Ned’s Atomic Dustbin

After 30 years away, Stourbridge’s very own rockers, Ned’s Atomic Dustbin, are set to return home to play sell-out anniversary gigs. Frontman Jonn Penney talks about the emotion behind the shows – and why he’s got his fingers firmly crossed! 

Very un-rock and roll. That’s how Jonn Penney describes his life in lockdown. The frontman of Nineties’ alternative rock band, Ned’s Atomic Dustbin, is known for his all-action stage performances. And – pandemic willing – he’ll be strutting his stuff again with the rest of the guys before their adoring fans in four very special anniversary live gigs later this year in November and December.

Right now, though, Jonn is doing what thousands of other parents are doing – lots of home schooling in Stourbridge with his eight and 12-year-olds, as well as carrying on with songwriting lecturing duties (online, of course) at Kidderminster College.

“Fingers crossed for our dates later in the year,” he says. “We ummed and ahhed about whether we should announce the gigs in the current climate, but then we thought, yeah let’s do it because people want something to look forward in the current climate.” And look forward to it the fans certainly are, with tickets ‘flying out’, says Jonn.


The December dates, on the 4th and 5th, are at Stourbridge Town Hall, a week after the first two gigs at Dingwalls in London. The performances mark the thirtieth anniversary of The Ingredients EP, featuring the tracks Aim, Plug Me In, Grey Cell Green and Terminally Groovie.

“We’ve been trying to come back to Stourbridge since 1988,” Jonn explains. “The last time we played in Stourbridge it was very early days and at the time we still had a female backing vocalist in the band – that’s a line-up that most people never would have seen and wouldn’t even know about. The five original members haven’t been able to get back and play since then, so this is the first time the five of us are going to get back on a stage in Stourbridge since 1988, which is just amazing really.”

The Ingredients EP was released in April 1990, and Jonn describes it being “a turning point in our career. It was the point we realised we were going to have a career because up until that point, until that record was released, we had no idea really what the future might be. There could not have been much of a future, things could have ground to a halt after that.


“So I suppose what sort of happened with Ingredients is that we put it out there, it did way better than we ever imagined it was going to do, and because of that success we were just out and about everywhere else, everywhere but Stourbridge. So we didn’t get the opportunity, I guess, to play the songs from that EP to a Stourbridge audience, and we never have had that opportunity, so that’ll be quite special to come back. We recorded it only a few hundred yards away from the venue. So it’s a celebration of coming full circle.”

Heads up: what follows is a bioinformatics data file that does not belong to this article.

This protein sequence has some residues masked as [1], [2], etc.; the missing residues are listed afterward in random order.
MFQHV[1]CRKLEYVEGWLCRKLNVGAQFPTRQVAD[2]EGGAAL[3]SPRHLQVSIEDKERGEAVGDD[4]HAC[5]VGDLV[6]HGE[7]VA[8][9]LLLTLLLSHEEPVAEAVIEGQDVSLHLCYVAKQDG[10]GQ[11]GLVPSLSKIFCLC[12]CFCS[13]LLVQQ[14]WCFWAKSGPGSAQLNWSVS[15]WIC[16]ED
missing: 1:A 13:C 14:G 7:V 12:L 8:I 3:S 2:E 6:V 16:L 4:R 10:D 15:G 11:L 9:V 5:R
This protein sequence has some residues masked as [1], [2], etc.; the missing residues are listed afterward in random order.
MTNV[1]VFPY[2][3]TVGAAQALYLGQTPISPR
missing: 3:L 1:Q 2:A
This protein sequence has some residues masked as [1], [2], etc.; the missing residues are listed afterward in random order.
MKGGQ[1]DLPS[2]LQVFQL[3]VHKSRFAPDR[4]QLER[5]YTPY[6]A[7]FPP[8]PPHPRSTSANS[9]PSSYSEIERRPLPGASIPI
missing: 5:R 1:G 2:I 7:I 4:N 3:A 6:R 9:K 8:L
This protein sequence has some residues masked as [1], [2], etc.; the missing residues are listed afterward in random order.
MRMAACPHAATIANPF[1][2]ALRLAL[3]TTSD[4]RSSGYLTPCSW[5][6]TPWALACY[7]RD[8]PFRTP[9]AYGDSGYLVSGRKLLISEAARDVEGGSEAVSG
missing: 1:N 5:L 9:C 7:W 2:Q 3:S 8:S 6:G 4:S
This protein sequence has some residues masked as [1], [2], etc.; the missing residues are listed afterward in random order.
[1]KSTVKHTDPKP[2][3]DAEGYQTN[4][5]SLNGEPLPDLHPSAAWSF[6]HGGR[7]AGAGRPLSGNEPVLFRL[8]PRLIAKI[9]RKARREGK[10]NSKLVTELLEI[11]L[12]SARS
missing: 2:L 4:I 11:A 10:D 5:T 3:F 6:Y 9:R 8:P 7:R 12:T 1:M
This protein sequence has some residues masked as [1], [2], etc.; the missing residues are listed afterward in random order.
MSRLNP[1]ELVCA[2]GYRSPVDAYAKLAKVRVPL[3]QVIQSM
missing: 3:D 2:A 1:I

The EP was recorded in Enville Street, down the road from Stourbridge Town Hall, in a studio called Wrekless. Jonn explains: “We’d done a previous demo there, but we were so skint when we did that that we had to paint the studios to pay for it, because we didn’t have any money to pay them!

Once recorded, the band ended up taking it to London to remix. “So, it’s kind of funny that it was sort of representative of the fact that we’ve got our roots in Stourbridge, that we’d written these songs around here, but the next step was always going to be moving away from here. We ended up going to the Greenhouse studio in London and getting it remixed.”


The two shows at Dingwalls revisit where the band played around the release of the EP. “That moment represented that point in our lives where everything took off and we went from being Stourbridge lads to taking that leap into the big bad world and the smoke,” says Jonn. But it’s the return to their roots in Stourbridge which the band is especially looking forward to.

Ticket sales reveal that the audiences will be a mix of people from across the Midands, the UK and from around the world. “There are going to be people who have been with us from the very start, so that will make it a massive nostalgia trip,” said John. “People who he saw the band performing in the local pub when we were snotty nobodies!”

The band has been touring together for the past couple of years and pride themselves on their live performances. Jonn says they’ll need only five or six rehearsals just to fine tune everything, plus he’s running and work out lots because of his high-energy stage presence. “I’m nearly 52 years of age and you have to accept that things do slow down, but I can’t stand or sit still when I perform. So I need to make sure I am fit enough to have all the stamina I need.”


Jonn and the guys say they are looking forward to getting the feeling of coming home which they’ve never really had. He says: “Our adopted hometown became Wolverhampton, I guess, and the shows we used to do at the end of each touring year, at the Civil Hall at Christmas, they would represent our homecoming show. Those gigs turned into a bit of a pilgrimage for people from all over the world that we’d been to see that year flying into this country to see us on home turf.

“I want to give a little bit back to Stourbridge now as it’s my hometown, it’s the place I’ve lived for 28 years. It’s a place that has done a lot for the culture of the Black Country, it was a real proper pot boiler of artistic creation in the Nineties, and a lot of that has disappeared over time – there isn’t even an art college anymore. I want people to celebrate Stourbridge a bit.”